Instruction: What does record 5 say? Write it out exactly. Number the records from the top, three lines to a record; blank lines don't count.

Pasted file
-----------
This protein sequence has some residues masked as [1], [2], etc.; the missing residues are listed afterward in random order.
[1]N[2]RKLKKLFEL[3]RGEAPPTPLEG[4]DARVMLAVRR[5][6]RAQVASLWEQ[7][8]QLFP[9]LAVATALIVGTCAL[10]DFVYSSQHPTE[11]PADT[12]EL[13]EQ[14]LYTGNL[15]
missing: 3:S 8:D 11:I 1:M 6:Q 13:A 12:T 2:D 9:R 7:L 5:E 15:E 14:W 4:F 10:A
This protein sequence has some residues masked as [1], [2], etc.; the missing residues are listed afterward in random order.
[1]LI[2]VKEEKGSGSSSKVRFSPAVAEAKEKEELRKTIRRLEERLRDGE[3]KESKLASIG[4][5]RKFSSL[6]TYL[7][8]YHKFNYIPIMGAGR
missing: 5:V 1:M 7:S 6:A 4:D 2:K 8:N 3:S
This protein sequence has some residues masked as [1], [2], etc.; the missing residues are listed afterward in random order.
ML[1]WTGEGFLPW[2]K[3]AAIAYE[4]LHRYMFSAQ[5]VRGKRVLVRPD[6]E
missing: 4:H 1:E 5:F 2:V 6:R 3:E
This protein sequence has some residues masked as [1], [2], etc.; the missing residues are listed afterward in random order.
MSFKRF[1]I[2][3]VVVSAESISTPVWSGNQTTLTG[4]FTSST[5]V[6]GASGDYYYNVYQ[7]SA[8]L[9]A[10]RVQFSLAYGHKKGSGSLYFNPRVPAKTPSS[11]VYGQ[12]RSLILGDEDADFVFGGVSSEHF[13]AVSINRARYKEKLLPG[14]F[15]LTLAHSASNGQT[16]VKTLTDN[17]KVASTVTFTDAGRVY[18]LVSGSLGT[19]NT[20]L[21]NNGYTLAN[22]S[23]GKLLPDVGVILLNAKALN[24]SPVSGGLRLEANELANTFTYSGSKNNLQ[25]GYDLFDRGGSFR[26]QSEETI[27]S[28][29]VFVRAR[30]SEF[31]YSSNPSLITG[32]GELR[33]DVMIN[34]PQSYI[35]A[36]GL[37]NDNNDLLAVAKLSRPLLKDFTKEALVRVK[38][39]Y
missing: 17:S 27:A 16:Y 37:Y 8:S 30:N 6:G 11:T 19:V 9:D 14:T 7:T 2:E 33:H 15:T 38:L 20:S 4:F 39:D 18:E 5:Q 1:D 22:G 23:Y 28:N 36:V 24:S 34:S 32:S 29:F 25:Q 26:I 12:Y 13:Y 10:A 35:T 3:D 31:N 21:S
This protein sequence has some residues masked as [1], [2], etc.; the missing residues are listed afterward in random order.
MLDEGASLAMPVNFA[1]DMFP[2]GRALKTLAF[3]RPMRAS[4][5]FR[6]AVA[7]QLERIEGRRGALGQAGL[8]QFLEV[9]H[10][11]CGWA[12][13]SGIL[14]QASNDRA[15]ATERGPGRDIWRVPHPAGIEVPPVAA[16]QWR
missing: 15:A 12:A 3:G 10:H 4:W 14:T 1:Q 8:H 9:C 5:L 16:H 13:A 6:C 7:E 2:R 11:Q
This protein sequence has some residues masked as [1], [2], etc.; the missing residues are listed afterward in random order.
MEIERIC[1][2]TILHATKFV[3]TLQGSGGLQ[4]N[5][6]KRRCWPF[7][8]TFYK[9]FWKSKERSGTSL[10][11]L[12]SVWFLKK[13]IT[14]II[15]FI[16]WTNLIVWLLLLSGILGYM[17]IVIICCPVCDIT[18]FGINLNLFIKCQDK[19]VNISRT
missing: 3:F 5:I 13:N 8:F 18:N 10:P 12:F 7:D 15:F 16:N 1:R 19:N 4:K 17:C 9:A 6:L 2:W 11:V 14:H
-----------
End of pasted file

This protein sequence has some residues masked as [1], [2], etc.; the missing residues are listed afterward in random order.
MLDEGASLAMPVNFA[1]DMFP[2]GRALKTLAF[3]RPMRAS[4][5]FR[6]AVA[7]QLERIEGRRGALGQAGL[8]QFLEV[9]H[10][11]CGWA[12][13]SGIL[14]QASNDRA[15]ATERGPGRDIWRVPHPAGIEVPPVAA[16]QWR
missing: 15:A 12:A 3:G 10:H 4:W 14:T 1:Q 8:H 9:C 5:L 16:H 13:A 6:C 7:E 2:R 11:Q